However, a larger story “within this story” unfolded prior to the “Orange Bowl.” The city of Miami insisted that the Buffaloes segregate 5 players of “color,” instructing them to find separate accommodations upon arrival for the game.  As a team, the Colorado Buffaloes informed both the city of Miami and “Orange Bowl” officials that they would refuse to play if all players were not allowed to stay together, thus “forcing the hand” of such segregationists policies. The game itself, one watched by millions, including our family and surely all of Troy, was lost, in part, due to poor punt coverage by Colorado on several occasions, but the courageous message and ethical loyalty to their black teammates shown by the Colorado players played an important role in the Civil Rights unrest of that time period.  Surely, Gale Weidner was as proud of that momentous decision as he was for his own personal exploits, if not prouder!

Weidner was chosen by the Denver Broncos as the 74th player taken overall in the 1961 draft, and was later, in 1962, drafted by the Green Bay Packers. It is possible that his NFL career was shortened by injury, or Gale chose to pursue his career in real estate (common at the time since NFL salaries were not as “outrageously inflated” as they are today).  In short, Gale Weidner was a magnificent athlete, one who played on the highest national stage, and deserves the “legendary” status applied to him.

Gale Weidner 1961 Nu-Card #168

As a note of further interest, one may find on eBay a variety of 1961 Nu-Cards of Gale Weidner, numbered #168, with the “classic” card priced at $26.09. Those who love Troy Trojan history would be well-served to do so.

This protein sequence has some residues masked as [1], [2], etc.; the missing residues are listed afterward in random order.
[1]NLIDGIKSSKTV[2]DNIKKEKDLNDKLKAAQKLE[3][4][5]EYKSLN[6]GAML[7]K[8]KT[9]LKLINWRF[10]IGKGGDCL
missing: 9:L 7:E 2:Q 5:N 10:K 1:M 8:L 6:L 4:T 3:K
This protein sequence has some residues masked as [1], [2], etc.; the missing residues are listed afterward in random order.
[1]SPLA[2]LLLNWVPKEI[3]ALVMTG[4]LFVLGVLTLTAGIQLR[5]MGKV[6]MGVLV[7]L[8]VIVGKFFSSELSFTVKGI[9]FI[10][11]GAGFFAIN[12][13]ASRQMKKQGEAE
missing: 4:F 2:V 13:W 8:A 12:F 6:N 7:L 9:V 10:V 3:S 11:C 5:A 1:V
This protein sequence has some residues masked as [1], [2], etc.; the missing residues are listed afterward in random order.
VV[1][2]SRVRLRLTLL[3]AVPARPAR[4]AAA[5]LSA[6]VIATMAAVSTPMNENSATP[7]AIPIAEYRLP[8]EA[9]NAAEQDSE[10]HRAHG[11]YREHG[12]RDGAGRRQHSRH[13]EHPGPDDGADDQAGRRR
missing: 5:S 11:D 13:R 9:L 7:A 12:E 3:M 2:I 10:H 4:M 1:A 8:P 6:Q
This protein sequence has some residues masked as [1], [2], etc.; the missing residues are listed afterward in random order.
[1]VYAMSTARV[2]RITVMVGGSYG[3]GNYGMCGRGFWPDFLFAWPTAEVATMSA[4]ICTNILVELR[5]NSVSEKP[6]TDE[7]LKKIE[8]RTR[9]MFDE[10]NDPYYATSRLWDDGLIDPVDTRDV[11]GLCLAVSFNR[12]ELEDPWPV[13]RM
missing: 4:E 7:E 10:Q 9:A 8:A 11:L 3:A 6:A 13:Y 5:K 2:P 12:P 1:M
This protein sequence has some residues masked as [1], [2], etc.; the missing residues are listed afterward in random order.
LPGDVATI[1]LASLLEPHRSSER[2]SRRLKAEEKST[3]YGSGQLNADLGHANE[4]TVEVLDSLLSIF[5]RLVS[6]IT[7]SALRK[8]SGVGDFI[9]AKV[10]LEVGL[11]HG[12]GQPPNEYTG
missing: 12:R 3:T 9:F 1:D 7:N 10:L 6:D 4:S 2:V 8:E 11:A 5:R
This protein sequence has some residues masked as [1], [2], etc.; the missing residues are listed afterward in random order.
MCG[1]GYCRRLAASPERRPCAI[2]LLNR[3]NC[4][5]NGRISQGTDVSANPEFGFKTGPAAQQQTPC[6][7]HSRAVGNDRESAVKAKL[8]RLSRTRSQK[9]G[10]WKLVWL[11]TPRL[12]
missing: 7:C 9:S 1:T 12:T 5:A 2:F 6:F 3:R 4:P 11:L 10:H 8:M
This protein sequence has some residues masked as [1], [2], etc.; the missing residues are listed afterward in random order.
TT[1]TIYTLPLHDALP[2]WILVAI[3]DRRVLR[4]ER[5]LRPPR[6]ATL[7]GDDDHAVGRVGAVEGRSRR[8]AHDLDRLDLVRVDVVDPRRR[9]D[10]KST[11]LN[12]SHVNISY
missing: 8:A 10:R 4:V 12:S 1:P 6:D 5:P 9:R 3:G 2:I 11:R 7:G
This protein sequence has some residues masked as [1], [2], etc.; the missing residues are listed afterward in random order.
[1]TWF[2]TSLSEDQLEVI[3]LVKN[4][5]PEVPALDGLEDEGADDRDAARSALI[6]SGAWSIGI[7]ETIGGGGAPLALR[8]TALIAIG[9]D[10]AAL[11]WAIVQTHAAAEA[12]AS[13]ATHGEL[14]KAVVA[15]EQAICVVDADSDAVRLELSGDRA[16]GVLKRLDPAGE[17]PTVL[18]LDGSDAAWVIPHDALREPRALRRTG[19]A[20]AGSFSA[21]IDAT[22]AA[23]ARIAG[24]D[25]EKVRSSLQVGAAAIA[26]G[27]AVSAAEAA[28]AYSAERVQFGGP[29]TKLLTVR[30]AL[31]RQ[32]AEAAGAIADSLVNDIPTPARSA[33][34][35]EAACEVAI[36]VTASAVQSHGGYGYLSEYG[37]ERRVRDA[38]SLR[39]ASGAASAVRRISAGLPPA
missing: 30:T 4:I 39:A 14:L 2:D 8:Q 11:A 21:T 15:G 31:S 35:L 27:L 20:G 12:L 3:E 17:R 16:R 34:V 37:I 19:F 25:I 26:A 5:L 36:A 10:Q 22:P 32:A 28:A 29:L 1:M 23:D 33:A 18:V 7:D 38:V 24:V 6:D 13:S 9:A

The last column of this particular series will cover the most memorable years of my teaching career at Troy High School, approximating 38 years (1977-2015), only two decades from residing at THS for one-half of its history. My own teaching experiences and contributions throughout that time period are of little consequence-that is for history to decide-but the superb staff and student accomplishments throughout those years are truly remarkable, and this writer would be remiss in not bringing those accomplishments to light.

“Follow Up” from the previous column regarding Dale Sheppard

Before becoming a County employee and eventual Road Foreman, Dale Byrer, my “Moccasin cousin,” worked with Dale Sheppard at Cabinet View Golf Club for approximately three summers, confirming the kindness and graciousness of this hardworking and greatly appreciated employee. On several occasions, Dale Byrer and family were invited to partake of apples grown by Dale Sheppard, and explore his vast horticultural talents demonstrated on the River Road homestead.

Dale Sheppard’s greatest fear was that his beautiful Kootenai River abode would eventually be “developed” upon his passing, but due to legal efforts and kindness on the part of the Libby/Troy communities, not only does his Cabinet View legacy remain intact, so does his estate, one that was his “soul mate” for life, and one that has remained preserved for the enjoyment of the public. We are forever indebted to the efforts of Dale Sheppard, and with much gratitude do I express, on behalf of all of us who knew him, memories of this very special man.


“People tend to forget that the word “History” contains the word “Story.”


Ken Burns, historical film producer

Tony Smith has been a longtime member of the Libby and Troy communities. He is a teacher,  a coach, and a friend to many.